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JONES, Inigo (1573--1652)
[Roman sketchbook. Facsimile. 1831]
Roma: altro diletto che imparar non trouo
[London]: lithographed by G.B. Madeley. 3 Wellington St. Strand, [1831].
[78] leaves : litho. facsim. ; 21.1 cm. (8º)

Lithographic facsimile of Inigo Jones's so-called Roman Sketchbook, the original of which is in the collections of Chatsworth House (catalogued as Album 6). Jones began the sketchbook, which is the only surviving book consisting entirely of Jones's notes and drawings, while visiting Rome in January 1614, and continued to work on it until February of the following year; he returned to it some twenty years later in the 1630s, filling in many of the blank pages. The small volume was eventually acquired by Lord Burlington as part of his extensive collection of Inigo Jones's drawings and after Burlington's death in 1753 most of this material came into the possession of William Cavendish, 4th Duke of Devonshire through his wife Charlotte, Burlington's only surviving child. In 1831, William George Spencer Cavendish, 6th Duke of Devonshire, instructed John Payne Collier, the Duke's librarian whose colourful later career included literary forgery and theft, to oversee production of a lithographic facsimile of the Roman Sketchbook. Tracings from the original were drawn in reverse on a lithographic stone, 100 copies of which were printed by George Edward Madeley. Madeley's imprint appears at the foot of the first page in a small number of copies (including one of the three copies at Chatsworth and the Soane copy) but was removed from the lithographic stone after these proofs were printed, no doubt so as not to detract from the effect. The Duke's original idea of including a facsimile presentation inscription in his hand was abandoned, and most surviving copies have an inscription on his behalf in Collier's hand. See Edward Chaney, Inigo Jones's 'Roman Sketchbook' (London: The Roxburghe Club, 2006) for a facsimile reissue of the original with a companion volume of introduction, notes and textual transcript. See also Michael Twyman, Early lithographed books (London 1990), no. 1126 (pp. 299, 204--208).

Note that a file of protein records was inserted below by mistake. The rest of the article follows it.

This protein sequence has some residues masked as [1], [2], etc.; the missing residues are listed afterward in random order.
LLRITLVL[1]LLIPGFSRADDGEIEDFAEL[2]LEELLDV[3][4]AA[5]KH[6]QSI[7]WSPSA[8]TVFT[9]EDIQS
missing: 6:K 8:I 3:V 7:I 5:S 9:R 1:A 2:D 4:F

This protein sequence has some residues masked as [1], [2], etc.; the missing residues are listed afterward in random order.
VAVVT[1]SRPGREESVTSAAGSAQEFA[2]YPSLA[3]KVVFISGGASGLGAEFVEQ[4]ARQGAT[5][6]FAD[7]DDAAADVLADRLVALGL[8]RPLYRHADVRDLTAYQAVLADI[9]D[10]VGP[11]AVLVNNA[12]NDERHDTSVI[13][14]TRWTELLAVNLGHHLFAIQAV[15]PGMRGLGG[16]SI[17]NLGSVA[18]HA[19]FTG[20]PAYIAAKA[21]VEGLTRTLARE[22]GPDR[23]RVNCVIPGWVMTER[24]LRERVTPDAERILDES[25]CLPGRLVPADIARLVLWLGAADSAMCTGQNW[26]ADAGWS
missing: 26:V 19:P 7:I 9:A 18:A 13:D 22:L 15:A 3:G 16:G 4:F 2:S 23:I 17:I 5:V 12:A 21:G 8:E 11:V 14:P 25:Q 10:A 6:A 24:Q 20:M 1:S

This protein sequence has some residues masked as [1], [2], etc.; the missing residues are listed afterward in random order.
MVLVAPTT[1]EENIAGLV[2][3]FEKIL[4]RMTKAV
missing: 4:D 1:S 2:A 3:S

Copy Notes Front free-endpaper inscribed in ink Sir John Soane R A / is requested by the Duke of Devonshire / to accept this attempted facsimile of Inigo Jones's Sketch book./ May 6. 1832. Tipped in at the front is a letter from the Duke of Devonshire to Soane, also dated 6 May 1832, presenting the inclosed tract and offering to show him some drawings. Two further letters are loosely inserted. The first is an undated letter from the Duke of Devonshire to 'Dover', i.e. George James Welbore Agar-Ellis, 1st Baron Dover (1797–-1833), discussing to whom the last of the 100 copies of the facsimile, intended for Soane, should be sent and mentioning Mr Tyndale, i.e. G.B. Tyndale, a hereditary Trustee of the British Museum and the occupant of No. 13 Lincoln's Inn Fields before Soane. The second letter from 'Dover' at Dover House to Tyndale at 22 Lincoln's Inn Fields, dated 31 March 1832, originally enclosed the previous letter, from which Tyndale would perceive that the Duke had reserved a copy for / Sir John Soane; but has no others left. A letter from Mrs Tyndale to Soane, dated 12 April 1832, explains that 'The Duke of Devonshire about 5 or 6 weeks ago presented the British Museum with a facsimile of Inigo Jones's "Sketch book," and Mr T: requested to have a copy, nominally to shew to, but in reality to present to you, in case one had not been sent. He now hopes it is already in your possession. The enclosed letters from the Duke and Lord Dover will explain the whole, and would have been sent before but they were not forwarded from L. I. Fds.'. (Priv. Corr. XIII.B.38.18; reproduced in Bolton, Portrait, pp. 487--488).

Binding C19th limp vellum imitating C17th original, linen ties.

Reference Number 6548


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